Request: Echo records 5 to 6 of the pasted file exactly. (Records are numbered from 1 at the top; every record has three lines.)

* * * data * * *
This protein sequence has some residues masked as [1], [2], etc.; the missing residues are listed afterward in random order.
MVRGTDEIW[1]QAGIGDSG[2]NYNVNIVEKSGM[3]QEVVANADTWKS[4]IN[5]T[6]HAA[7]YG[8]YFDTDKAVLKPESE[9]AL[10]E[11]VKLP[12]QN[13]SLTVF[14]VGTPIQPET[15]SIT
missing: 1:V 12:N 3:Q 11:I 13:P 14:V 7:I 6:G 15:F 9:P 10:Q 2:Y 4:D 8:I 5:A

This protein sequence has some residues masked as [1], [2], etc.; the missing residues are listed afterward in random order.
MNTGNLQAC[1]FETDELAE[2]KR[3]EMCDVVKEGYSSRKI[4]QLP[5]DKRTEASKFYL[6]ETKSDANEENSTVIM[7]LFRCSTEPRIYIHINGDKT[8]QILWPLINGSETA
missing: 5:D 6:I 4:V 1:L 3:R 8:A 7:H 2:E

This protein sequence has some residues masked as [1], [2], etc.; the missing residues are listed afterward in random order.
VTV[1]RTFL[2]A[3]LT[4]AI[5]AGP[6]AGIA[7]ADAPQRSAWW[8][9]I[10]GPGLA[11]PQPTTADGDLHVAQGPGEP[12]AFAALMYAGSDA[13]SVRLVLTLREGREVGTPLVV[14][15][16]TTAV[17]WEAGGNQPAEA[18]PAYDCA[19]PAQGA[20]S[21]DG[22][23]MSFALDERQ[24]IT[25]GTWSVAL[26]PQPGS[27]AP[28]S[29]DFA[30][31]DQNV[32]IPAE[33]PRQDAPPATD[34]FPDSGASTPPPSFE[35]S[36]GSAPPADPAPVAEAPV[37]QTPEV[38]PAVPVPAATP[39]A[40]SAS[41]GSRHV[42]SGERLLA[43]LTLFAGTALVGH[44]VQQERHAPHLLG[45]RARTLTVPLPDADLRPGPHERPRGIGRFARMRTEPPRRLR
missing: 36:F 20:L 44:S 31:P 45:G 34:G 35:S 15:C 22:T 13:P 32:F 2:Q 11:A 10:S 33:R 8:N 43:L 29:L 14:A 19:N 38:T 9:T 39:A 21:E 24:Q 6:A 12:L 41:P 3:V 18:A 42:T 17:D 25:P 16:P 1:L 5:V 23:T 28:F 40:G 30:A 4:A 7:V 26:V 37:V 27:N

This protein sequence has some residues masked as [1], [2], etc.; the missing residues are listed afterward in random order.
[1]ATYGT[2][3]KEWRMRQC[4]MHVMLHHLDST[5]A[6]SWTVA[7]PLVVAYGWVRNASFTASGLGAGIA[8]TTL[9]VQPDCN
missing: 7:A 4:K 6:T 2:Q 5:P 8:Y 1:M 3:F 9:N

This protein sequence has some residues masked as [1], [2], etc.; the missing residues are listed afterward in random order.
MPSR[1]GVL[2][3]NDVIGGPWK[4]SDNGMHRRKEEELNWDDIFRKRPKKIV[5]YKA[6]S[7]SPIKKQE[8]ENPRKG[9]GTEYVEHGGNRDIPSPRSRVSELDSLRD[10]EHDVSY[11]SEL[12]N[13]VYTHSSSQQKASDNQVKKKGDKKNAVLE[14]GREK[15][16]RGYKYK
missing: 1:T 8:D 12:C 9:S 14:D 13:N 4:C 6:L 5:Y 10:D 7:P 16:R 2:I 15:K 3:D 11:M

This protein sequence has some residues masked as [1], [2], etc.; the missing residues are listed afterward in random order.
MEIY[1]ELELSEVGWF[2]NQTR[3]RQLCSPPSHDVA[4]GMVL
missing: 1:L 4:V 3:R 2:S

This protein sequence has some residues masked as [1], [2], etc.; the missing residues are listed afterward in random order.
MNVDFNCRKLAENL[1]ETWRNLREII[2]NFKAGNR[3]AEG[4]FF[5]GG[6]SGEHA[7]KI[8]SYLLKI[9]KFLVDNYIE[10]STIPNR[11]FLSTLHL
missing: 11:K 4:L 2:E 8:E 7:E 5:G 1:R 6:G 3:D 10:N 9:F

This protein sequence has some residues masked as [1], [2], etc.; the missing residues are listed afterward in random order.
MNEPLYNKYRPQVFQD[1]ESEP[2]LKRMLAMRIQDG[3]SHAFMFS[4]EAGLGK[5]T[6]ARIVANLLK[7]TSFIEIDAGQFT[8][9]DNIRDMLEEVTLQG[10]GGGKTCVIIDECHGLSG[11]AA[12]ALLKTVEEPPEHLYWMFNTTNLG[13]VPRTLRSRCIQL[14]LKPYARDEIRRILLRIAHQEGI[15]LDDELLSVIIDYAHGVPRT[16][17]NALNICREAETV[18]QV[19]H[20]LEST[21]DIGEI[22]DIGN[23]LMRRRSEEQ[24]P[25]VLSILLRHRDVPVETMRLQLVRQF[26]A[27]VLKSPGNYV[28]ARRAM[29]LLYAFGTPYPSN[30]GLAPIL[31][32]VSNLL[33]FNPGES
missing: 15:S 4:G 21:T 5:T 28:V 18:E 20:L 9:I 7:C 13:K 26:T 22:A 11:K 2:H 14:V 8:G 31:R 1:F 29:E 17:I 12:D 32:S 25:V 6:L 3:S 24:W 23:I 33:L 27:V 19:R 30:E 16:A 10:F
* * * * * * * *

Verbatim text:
This protein sequence has some residues masked as [1], [2], etc.; the missing residues are listed afterward in random order.
MPSR[1]GVL[2][3]NDVIGGPWK[4]SDNGMHRRKEEELNWDDIFRKRPKKIV[5]YKA[6]S[7]SPIKKQE[8]ENPRKG[9]GTEYVEHGGNRDIPSPRSRVSELDSLRD[10]EHDVSY[11]SEL[12]N[13]VYTHSSSQQKASDNQVKKKGDKKNAVLE[14]GREK[15][16]RGYKYK
missing: 1:T 8:D 12:C 9:S 14:D 13:N 4:C 6:L 5:Y 10:D 7:P 16:R 2:I 15:K 3:D 11:M

This protein sequence has some residues masked as [1], [2], etc.; the missing residues are listed afterward in random order.
MEIY[1]ELELSEVGWF[2]NQTR[3]RQLCSPPSHDVA[4]GMVL
missing: 1:L 4:V 3:R 2:S